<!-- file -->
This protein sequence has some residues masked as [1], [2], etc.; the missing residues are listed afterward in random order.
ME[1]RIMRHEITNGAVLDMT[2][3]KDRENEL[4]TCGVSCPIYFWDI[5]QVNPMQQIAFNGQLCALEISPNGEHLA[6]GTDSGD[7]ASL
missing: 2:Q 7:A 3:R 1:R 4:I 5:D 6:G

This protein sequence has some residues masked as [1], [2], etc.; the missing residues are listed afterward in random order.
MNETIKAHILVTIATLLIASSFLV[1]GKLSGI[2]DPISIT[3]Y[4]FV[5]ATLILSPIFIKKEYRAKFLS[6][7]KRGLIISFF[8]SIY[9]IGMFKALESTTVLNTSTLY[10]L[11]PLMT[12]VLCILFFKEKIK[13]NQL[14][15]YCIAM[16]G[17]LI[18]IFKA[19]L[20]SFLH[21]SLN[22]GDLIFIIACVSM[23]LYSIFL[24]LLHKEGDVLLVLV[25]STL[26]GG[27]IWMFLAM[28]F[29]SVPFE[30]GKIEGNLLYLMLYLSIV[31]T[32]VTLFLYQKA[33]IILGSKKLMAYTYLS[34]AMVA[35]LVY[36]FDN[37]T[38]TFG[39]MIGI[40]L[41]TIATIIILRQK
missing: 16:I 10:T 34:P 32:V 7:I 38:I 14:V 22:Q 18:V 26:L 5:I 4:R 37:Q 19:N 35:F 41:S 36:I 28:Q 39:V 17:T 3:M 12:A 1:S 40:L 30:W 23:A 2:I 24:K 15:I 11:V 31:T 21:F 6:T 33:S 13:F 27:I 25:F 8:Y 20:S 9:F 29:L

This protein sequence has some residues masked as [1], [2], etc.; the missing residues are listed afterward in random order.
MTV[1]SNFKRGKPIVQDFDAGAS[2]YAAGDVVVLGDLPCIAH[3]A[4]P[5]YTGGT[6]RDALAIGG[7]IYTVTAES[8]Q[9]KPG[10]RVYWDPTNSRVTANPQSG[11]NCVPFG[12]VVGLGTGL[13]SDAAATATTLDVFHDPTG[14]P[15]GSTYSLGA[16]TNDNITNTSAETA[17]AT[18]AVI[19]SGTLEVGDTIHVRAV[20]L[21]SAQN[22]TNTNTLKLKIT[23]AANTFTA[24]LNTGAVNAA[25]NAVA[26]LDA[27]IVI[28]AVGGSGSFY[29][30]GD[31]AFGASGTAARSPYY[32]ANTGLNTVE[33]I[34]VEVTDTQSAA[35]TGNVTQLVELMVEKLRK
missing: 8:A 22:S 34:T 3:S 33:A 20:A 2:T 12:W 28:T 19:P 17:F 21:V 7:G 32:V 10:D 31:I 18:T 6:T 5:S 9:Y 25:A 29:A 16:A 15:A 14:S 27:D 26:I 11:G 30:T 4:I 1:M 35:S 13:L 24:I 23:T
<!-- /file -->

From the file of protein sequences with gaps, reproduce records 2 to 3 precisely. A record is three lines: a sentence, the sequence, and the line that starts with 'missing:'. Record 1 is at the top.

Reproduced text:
This protein sequence has some residues masked as [1], [2], etc.; the missing residues are listed afterward in random order.
MNETIKAHILVTIATLLIASSFLV[1]GKLSGI[2]DPISIT[3]Y[4]FV[5]ATLILSPIFIKKEYRAKFLS[6][7]KRGLIISFF[8]SIY[9]IGMFKALESTTVLNTSTLY[10]L[11]PLMT[12]VLCILFFKEKIK[13]NQL[14][15]YCIAM[16]G[17]LI[18]IFKA[19]L[20]SFLH[21]SLN[22]GDLIFIIACVSM[23]LYSIFL[24]LLHKEGDVLLVLV[25]STL[26]GG[27]IWMFLAM[28]F[29]SVPFE[30]GKIEGNLLYLMLYLSIV[31]T[32]VTLFLYQKA[33]IILGSKKLMAYTYLS[34]AMVA[35]LVY[36]FDN[37]T[38]TFG[39]MIGI[40]L[41]TIATIIILRQK
missing: 16:I 10:T 34:P 32:V 7:I 38:I 14:V 22:Q 18:V 26:L 5:I 4:R 37:Q 19:N 35:F 41:S 36:I 28:Q 39:V 17:T 3:M 12:A 1:S 40:L 30:W 23:A 2:I 24:K 15:I 11:V 31:T 21:F 6:T 33:S 13:F 27:I 25:F 8:Y 20:S 9:F 29:L

This protein sequence has some residues masked as [1], [2], etc.; the missing residues are listed afterward in random order.
MTV[1]SNFKRGKPIVQDFDAGAS[2]YAAGDVVVLGDLPCIAH[3]A[4]P[5]YTGGT[6]RDALAIGG[7]IYTVTAES[8]Q[9]KPG[10]RVYWDPTNSRVTANPQSG[11]NCVPFG[12]VVGLGTGL[13]SDAAATATTLDVFHDPTG[14]P[15]GSTYSLGA[16]TNDNITNTSAETA[17]AT[18]AVI[19]SGTLEVGDTIHVRAV[20]L[21]SAQN[22]TNTNTLKLKIT[23]AANTFTA[24]LNTGAVNAA[25]NAVA[26]LDA[27]IVI[28]AVGGSGSFY[29][30]GD[31]AFGASGTAARSPYY[32]ANTGLNTVE[33]I[34]VEVTDTQSAA[35]TGNVTQLVELMVEKLRK
missing: 8:A 22:S 34:T 3:S 33:A 20:A 2:T 12:W 28:T 19:P 17:F 21:V 7:G 32:V 10:D 31:I 18:T 6:T 5:S 9:Y 25:A 29:A 16:A 15:A 14:S 27:D 26:I 11:G 30:T 4:I 1:M 35:S 13:L 24:I 23:T